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Irons in the fire: Trust in goodness

Paul Marchant for Progressive Cattleman Published on 24 April 2017

So I was at a county 4-H leaders’ council meeting the other night. I was there on behalf of the county fair board. Seems there were some questions from leaders regarding some of the rules of the livestock shows at the county fair. They wanted their concerns addressed before the beginning of the official weigh-in two weeks hence.

I was in kind of a surly mood anyway. I was in the middle of calving season, and the elements had not been treating me well. I was living on two or three hours of sleep a night. With the late snows and cold weather, it was more than I could do to keep up with dealing with 100 head of stupid first-calf heifers and rescuing newborn baby calves out of snowdrifts.

But, regardless of my personal travails, I was attending to my civic duties with my attendance at the 4-H meeting.

After some discussion with the county 4-H program assistant prior to the meeting, I slipped into the meeting a few minutes after it had begun. I found a seat on the back row next to a friend I hadn’t seen for a couple of weeks. This particular guy is irreverent when he’s on his best behavior.

He’s the kind of guy who could sit in the back of the classroom in high school and crack jokes for an entire class period – and get away with it, while fools like me would take the brunt of the teacher’s wrath for laughing at the wisecracker. I should have known this was a bad recipe.

A lady from the state 4-H office, whom I’ve known and respected for years since my days as an extension agent, was giving a presentation about safety at 4-H-sponsored events. I, in my cantankerous mood, wasn’t too interested in what she was saying. It was much easier to give my attention to Bubba, seated next to me, as he joked about his most recent farming mishaps and misfortunes.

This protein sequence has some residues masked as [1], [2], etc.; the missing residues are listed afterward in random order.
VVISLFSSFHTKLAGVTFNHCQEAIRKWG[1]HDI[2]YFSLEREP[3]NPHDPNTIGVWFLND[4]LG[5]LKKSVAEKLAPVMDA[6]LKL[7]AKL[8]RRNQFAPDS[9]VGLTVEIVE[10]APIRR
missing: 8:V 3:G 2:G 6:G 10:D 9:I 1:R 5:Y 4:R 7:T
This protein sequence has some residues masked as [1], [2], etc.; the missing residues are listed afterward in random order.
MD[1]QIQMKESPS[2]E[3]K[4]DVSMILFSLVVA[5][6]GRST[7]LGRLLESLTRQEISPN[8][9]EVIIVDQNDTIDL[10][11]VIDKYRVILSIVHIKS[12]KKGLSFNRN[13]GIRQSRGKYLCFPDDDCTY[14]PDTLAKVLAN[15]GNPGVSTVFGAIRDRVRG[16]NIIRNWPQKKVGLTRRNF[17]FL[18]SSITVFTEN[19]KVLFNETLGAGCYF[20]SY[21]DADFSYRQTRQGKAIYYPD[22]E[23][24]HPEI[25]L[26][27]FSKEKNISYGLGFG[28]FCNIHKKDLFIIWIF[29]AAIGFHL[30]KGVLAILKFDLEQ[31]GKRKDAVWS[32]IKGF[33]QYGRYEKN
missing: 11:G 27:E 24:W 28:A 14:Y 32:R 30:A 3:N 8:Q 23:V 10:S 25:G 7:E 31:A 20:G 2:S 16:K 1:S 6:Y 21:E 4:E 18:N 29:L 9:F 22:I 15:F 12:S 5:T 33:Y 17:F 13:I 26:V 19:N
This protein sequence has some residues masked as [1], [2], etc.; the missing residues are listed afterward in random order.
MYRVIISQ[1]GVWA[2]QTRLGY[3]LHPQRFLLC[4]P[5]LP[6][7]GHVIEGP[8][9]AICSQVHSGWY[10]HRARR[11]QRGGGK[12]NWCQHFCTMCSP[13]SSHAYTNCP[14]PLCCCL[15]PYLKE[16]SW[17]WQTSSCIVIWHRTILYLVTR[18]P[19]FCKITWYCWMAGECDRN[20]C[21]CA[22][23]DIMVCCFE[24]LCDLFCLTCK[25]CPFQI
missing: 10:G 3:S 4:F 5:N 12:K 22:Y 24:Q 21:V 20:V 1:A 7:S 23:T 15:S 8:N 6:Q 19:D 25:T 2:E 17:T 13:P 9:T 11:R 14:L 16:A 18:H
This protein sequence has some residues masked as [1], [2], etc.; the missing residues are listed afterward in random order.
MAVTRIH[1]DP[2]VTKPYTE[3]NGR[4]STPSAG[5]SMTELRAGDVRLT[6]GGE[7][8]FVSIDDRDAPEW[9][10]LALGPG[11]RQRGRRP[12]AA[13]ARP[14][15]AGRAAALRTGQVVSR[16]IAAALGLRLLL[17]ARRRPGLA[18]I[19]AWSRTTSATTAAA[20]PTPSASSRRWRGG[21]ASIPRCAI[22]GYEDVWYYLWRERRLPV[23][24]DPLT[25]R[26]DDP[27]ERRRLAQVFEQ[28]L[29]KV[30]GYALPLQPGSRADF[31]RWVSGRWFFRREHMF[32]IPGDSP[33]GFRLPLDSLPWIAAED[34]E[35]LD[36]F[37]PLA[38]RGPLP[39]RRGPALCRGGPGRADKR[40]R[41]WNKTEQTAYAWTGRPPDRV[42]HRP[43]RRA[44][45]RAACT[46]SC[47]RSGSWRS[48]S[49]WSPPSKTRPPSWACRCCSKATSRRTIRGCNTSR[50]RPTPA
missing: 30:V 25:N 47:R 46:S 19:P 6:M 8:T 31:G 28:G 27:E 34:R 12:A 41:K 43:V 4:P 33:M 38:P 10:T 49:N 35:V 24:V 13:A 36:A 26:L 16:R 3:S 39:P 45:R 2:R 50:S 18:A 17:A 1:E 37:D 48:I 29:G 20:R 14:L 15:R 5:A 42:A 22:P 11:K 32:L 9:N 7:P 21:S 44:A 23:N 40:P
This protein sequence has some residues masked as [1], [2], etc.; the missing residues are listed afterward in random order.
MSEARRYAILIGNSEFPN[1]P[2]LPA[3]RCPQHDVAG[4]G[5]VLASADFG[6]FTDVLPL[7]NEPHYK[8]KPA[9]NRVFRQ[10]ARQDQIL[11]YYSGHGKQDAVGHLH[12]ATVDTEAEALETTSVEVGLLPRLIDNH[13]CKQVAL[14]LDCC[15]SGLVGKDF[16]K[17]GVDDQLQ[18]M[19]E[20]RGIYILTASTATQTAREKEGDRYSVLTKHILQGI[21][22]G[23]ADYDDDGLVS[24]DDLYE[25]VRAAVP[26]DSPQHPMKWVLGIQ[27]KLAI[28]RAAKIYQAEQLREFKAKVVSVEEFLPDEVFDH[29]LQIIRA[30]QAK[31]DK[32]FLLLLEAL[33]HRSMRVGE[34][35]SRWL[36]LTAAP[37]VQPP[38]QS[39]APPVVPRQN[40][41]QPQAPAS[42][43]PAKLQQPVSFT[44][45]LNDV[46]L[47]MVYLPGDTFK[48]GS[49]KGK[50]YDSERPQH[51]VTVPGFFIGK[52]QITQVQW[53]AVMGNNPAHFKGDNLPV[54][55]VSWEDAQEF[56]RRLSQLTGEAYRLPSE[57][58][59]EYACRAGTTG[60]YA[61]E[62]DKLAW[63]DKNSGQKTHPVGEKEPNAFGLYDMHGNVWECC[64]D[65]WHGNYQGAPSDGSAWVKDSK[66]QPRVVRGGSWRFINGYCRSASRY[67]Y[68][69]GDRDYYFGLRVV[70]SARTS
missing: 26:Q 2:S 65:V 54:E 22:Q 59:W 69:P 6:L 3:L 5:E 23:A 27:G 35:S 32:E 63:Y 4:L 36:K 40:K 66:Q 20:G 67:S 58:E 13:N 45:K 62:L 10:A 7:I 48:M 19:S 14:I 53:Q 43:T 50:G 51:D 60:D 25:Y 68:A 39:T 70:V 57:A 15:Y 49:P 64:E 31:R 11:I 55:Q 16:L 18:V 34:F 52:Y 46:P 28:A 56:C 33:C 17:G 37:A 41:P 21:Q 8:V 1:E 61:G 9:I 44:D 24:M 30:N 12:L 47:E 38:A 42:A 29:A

Neither of us made much of an attempt to even pretend to pay attention to the presenter, and I eventually realized that we were being as disruptive as a Donald Trump tweet at a vegetarian convention.

I came to that realization just a tad too late. After the meeting, as Bubba and I were actually discussing some serious matters with some concerned citizens, my former extension colleague cornered us, gave us a good dressing down and called us out for our rude behavior during her presentation.

I could only stand there and take the whipping. I felt about as small as when I got in trouble for punching a girl in the nose when I was in fourth grade. (In my defense, she was in fifth grade.)

After our whipping, Bubba was pretty much unfazed. He shrugged his shoulders and exclaimed, “Well, she was right, you know. We were really acting like …” Well, I can’t really give the exact quote, but he was right. Our behavior was altogether inappropriate and unacceptable.

In the time since, I’ve had time to reflect and regret. Common courtesy and decency, though sometimes in short supply, are traditional classics that should never go out of style.

As I’ve taken note of the heroic efforts and selfless acts of kindness that have come to light in the wake of the winter-induced disasters in my home country and the devastating fires that have scorched the High Plains, I’ve wondered why it takes a wreck for us to be part of, or even notice, life’s everyday miracles.

I once read a quote attributed to Albert Einstein: “I think the most important question facing humanity is: Is the universe a friendly place? It’s up to us to decide whether to believe in a friendly or hostile world. When you trust in goodness, that’s what you tend to find.”

I think Albert had it right. It doesn’t really take Einstein to figure that out. Whether you’re rescuing your neighbors from a ravaging wildfire or simply thanking your kids for doing the chores, complimenting your wife on her new fingernails or behaving yourself at a boring meeting, the opportunity to be part of a miracle isn’t all that hard to find.  end mark

Paul Marchant
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